4 if we review each projects cash inflow pattern as

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Unformatted text preview: ew each project’s cash inflow pattern as presented in Table 9.1 and Figure 9.1, we see that although the projects require similar initial investments, they have dissimilar cash inflow patterns. Table 9.7 indicates that project B, which has higher early-year cash inflows than project A, would be preferred over project A at higher discount rates. Figure 9.4 shows that this is in fact the case. At any discount rate in excess TABLE 9.7 Preferences Associated with Extreme Discount Rates and Dissimilar Cash Inflow Patterns Cash inflow pattern Discount rate Lower early-year cash inflows Higher early-year cash inflows Low Preferred Not preferred High Not preferred Preferred CHAPTER 9 Capital Budgeting Techniques 411 of 10.7%, project B’s NPV is above that of project A. Clearly, the magnitude and timing of the projects’ cash inflows do affect their rankings. Although the classification of cash inflow patterns in Table 9.7 is useful in explaining conflicting rankings, differences in the magnitude and timing of cash inflows do not guarantee conflicts in ranking. In general, the greater the difference between the magnitude and timing of cash inflows, the greater the likelihood of conflicting rankings. Conflicts based on NPV and IRR can be reconciled computationally; to do so, one creates and analyzes an incremental project reflecting the difference in cash flows between the two mutually exclusive projects. Because a detailed description of this procedure is beyond the scope of an introductory text, suffice it to say that IRR techniques can be used to generate consistently the same project rankings as those obtained by using NPV. Which Approach Is Better? It is difficult to choose one approach over the other, because the theoretical and practical strengths of the approaches differ. It is therefore wise to view both NPV and IRR techniques in each of those dimensions. Theoretical View On a purely theoretical basis, NPV is the better approach to capital budgeting as a result of several factors. Most important is that the use of NPV implicitly assumes that any intermediate cash inflows generated by an investment are reinvested at the firm’s cost of capital. The use of IRR assumes reinvestment at the often high rate specified by the IRR. Because the cost of capital tends to be a reasonable estimate of the rate at which the firm could actually reinvest intermediate cash inflows, the use of NPV, with its more conservative and realistic reinvestment rate, is in theory preferable. In addition, certain mathematical properties may cause a project with a nonconventional cash flow pattern to have zero or more than one real IRR; this problem does not occur with the NPV approach. Practical View Evidence suggests that in spite of the theoretical superiority of NPV, financial managers prefer to use IRR.7 The preference for IRR is due to the general disposition of businesspeople toward rates of return rather than actual dollar returns. Because interest rates, profitability, and so on are most often expressed as annual rates of return, the use of IRR makes sense to financial decision makers. They tend to find N...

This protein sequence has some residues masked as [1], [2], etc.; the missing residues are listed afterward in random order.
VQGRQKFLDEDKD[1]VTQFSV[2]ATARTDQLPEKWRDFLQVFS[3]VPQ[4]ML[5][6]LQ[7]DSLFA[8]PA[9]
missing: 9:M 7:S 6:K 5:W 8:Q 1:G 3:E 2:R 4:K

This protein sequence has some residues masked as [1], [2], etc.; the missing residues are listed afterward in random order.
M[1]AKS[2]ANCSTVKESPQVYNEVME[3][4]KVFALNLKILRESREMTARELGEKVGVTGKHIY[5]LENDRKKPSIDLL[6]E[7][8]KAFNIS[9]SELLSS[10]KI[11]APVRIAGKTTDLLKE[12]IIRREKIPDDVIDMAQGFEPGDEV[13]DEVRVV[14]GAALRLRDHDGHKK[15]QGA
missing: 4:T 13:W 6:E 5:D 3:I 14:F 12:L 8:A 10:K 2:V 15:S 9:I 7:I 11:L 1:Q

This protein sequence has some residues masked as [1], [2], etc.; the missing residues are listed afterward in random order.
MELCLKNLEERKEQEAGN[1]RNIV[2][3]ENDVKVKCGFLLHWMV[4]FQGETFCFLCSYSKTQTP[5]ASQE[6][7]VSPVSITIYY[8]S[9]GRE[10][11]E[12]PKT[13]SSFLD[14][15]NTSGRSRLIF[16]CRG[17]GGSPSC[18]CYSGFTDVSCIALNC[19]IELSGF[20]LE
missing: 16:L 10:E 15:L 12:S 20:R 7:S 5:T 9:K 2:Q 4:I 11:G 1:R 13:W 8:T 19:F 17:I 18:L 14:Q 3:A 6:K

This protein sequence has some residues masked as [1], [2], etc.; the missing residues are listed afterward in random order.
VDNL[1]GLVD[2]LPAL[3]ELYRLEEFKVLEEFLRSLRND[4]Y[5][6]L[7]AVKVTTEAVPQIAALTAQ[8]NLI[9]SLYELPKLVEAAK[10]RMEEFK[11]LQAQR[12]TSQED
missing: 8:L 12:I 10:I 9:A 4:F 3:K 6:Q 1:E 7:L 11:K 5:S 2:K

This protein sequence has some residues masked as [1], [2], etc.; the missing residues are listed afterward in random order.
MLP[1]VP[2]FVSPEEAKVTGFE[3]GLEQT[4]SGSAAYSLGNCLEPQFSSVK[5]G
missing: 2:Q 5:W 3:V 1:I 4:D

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This document was uploaded on 01/19/2014.

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